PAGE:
Silence, please

multichannel installation


Silence, please is a multi-channel installation confronting
the viewer with the impossibility of silence.


In an attempt to represent this abstract concept, the work presents the viewer with multiple images and sounds of silence.

In the performative instructional video How To Silence: Lessons From a Professional Silencer, the universal gesture of silence is treated with an absurdism that questions its existence and efficacy, indirectly asking the viewer:
what is it that we’re asking for when we demand silence?

A film essay Silence, please… or How I Stopped Chasing Impossibilities presents the audience with a narrator becoming increasingly lost in the concept while trying to find tangible evidence of its existence.
In his pursuit, he resorts to those who have been victims of a political and weaponized silence: the political detainees of the Uruguayan dictatorship (1973 - 1985).

The installation points towards the malleability of the concept, as well as the real-life implications of a silence that is complacent with powers that be, and yet it can also become the last resort of those in pursuit of justice. The recurrent image of an A4 sheet of paper, whether is seen blank or depicting victims of silence, becomes the leitmotif of the installation. Just like silence, the A4 sheet’s malleability becomes apparent— from its use in daily life to a tool for social protest.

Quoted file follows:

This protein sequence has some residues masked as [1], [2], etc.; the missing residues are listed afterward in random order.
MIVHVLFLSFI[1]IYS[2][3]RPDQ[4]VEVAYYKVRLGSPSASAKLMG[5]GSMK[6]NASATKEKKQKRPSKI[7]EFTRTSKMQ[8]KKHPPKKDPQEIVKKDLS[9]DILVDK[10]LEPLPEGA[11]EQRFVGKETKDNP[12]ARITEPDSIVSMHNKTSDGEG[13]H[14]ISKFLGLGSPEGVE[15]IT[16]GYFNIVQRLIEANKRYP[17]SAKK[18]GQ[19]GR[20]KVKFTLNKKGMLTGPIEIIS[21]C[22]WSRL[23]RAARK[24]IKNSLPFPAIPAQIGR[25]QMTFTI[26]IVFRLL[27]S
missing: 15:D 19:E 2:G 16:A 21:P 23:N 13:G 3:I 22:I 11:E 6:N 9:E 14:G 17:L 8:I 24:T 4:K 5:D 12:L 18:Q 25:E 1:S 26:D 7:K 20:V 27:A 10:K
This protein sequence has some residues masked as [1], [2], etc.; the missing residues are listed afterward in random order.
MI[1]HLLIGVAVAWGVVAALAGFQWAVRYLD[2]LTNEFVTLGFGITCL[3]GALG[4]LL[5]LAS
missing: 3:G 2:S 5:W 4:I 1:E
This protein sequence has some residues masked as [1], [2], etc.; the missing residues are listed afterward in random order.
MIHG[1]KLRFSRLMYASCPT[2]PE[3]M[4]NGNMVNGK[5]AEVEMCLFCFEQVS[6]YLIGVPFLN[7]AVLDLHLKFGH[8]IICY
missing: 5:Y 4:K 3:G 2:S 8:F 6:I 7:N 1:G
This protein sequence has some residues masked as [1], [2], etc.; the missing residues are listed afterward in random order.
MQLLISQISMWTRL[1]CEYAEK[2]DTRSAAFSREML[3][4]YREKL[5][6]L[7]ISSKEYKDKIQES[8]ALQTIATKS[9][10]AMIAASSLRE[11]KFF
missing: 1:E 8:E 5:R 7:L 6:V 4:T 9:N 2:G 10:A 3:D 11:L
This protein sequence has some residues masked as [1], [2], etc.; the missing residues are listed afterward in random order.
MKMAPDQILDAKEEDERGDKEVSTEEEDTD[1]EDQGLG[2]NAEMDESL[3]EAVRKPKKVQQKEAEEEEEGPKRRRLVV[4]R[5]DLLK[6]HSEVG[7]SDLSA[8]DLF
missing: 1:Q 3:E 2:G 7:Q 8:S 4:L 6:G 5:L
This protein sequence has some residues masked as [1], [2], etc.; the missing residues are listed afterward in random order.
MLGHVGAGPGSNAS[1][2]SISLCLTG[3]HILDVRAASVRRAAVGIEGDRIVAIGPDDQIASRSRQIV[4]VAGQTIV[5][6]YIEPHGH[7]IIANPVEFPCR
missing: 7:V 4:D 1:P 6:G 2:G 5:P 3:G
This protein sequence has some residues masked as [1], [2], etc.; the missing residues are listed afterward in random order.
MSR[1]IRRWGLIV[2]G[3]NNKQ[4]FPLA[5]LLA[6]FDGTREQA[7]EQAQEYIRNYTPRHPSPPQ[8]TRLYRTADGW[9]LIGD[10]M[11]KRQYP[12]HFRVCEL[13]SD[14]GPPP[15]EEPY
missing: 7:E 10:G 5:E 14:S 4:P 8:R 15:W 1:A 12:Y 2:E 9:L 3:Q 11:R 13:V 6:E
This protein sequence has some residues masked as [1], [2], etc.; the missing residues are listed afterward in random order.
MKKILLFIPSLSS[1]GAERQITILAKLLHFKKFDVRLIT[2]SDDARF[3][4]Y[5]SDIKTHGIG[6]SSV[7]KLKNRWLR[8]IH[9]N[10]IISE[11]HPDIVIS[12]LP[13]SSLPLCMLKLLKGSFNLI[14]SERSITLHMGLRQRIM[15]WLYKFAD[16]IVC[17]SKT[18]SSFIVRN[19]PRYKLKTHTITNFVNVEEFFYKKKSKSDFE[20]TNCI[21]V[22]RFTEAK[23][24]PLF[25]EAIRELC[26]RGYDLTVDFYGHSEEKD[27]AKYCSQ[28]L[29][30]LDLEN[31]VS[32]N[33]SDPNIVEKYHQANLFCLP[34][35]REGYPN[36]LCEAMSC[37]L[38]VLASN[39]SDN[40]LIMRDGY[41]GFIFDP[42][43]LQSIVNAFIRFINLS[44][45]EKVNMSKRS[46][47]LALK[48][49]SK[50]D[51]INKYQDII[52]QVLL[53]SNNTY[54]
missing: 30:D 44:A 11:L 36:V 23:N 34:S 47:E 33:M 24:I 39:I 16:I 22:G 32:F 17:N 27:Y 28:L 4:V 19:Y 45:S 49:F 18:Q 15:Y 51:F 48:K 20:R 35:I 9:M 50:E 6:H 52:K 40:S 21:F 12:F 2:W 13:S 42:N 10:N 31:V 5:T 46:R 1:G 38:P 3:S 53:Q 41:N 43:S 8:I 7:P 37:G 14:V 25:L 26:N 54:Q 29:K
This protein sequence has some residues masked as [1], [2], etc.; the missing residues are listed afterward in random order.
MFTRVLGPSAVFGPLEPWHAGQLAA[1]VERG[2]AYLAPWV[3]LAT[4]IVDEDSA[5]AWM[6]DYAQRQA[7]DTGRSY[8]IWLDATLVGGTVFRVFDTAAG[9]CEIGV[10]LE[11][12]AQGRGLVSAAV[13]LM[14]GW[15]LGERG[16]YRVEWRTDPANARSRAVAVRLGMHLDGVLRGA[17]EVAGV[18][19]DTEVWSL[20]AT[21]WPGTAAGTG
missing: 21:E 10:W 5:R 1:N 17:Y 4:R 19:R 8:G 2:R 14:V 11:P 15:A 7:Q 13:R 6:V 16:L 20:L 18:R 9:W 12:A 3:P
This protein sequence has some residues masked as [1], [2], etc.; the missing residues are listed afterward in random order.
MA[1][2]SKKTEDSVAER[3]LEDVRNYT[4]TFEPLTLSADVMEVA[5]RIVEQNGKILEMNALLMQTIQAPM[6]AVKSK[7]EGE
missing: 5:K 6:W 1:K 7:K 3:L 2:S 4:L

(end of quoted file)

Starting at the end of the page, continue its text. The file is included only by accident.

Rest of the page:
The overarching question the work poses is: if, impossible, why, then, the pursuit of silence?

By accepting the impossible nature of silence, a valuable lesson in acceptance can be found: the acceptance of a contemporary world that is unpredictable, noisy, and complex. 

Please get in touch if you’re interested in watching the full film essay.